Wunderman has come a long way along the transition from direct mail marketing to digital and data-driven marketing. How would you define its positioning today? And how is the agency faring in India, among all markets?
I’ll take the second one first.
We could certainly do a lot better in India. It is not an easy market for us. We are measuring right now, on the use of technology, and digital in general. I must say, and don’t take me the wrong way – there is enormous difficulty in India, to use technology for marketing purposes.
We all know the talent of people in technology and engineering staff and all that. But it has proven challenging for us – and I don’t mean just us as a company but many others of our type who are placing marketing technology first.
We are talking about the harvesting of insights coming from data and technology; data from twitter or facebook or data that companies like Adobe are giving us, and use that for campaigns using sophisticated messaging. They yield higher results because they are customised, they are targeted. We have a lot of work to do in India in order to communicate to our clients and future clients, that if they have the objective to use technology, and data in general and insights in their communication, then we are the player for that.
It has proven to be difficult. May be it is partly to do with legacy or history, and partly to do with the way we do business in India. We have large global clients like Nokia, Microsoft and Ford, and we have started deploying our global platforms in India, so that’s fine. But when we try and go after the very large Indian clients, it has proven to be difficult. I would say the same thing about China, but less so in China because it has changed quite a bit there – the market opened up for not only multinational clients but also for large domestic companies. We could do significantly better in India if we could find the right type of clients that would value technology.
I know there is a lot of talk (talk, talk) about technology in India but there hasn’t been any change of substantial nature that would help us grow faster. Broadcast TV is still on and promotion, activation and retail are still on, but the passage to technology, and technology used for marketing purposes, is lagging. That’s basically our sweet spot – so if I cannot use our sweet spot, then I got a problem.
Otherwise, Wunderman has been doing fabulously. We have tripled the company in the last 10 years. That’s on the back of money shifting drastically from broadcasting to couponing and sales activation and into digital and technology. We must remember that digital doesn’t exist without technology. There’s not much money in just display ads.
We have grown riding on the back of large technology clients for most part. Our top 10 clients account for almost 50 per cent of our revenue. Six out of the top 10 are technology clients. We have Nokia, Land Rover, Ford, Jaguar, Microsoft, Dell, T-Mobile, AT&T.... We are deeply embedded with 21st century-type communications with those clients. We rode into markets with those clients going global. That has been responsible for growth in addition to acquisitions that we have made and the reorganisation that we did last year. Our business is divided into divisions including Wunderman World Health, traditional CRM and e-CRM and mobile applications, data and analytics practice, and the digital acquisition engine. So you have those four divisions, engaged in acquiring customers through digital means, keeping them engaged using data and mobile apps, using that data to up sell, cross sell and so on.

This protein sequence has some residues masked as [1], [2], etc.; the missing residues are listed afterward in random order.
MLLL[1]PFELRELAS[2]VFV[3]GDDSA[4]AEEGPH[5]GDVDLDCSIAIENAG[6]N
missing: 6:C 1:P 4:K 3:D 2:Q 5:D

We have 8,000 people around the world now, in 170 agencies across 65 markets, and doing very well.
Would the US still account as the largest market?
Yes, it still does.
If you look at the recent numbers, the fast growing markets such as India, China and Brazil, and even some of the smaller markets like Vietnam, Philippines, they account now for about a fifth of our revenue. That is excellent, because they are growing in strong double digits. The idea of entering some of those markets eight years ago has worked very well for us. Now it is very difficult to enter those markets; we have entered some of those markets through acquisitions and grown.
That (share of revenue from fast growth markets) should grow to 30 per cent in the next seven years, coming partly from US and partly from Europe.
The competition is very different today, from the days when data (or database) driven marketing was clearly defined as the DM agency’s agenda...
Many of the data companies, whether it is Axiom or Epsilon, or technology companies like Accenture or IBM, or even Deloitte, or service providers like Sapient, or ad agencies – they are coming into our territory. Fortunately, we have been in business for quite a while, so we are able to defend that territory. It will take them a while to get to the level of technical ability that we have acquired.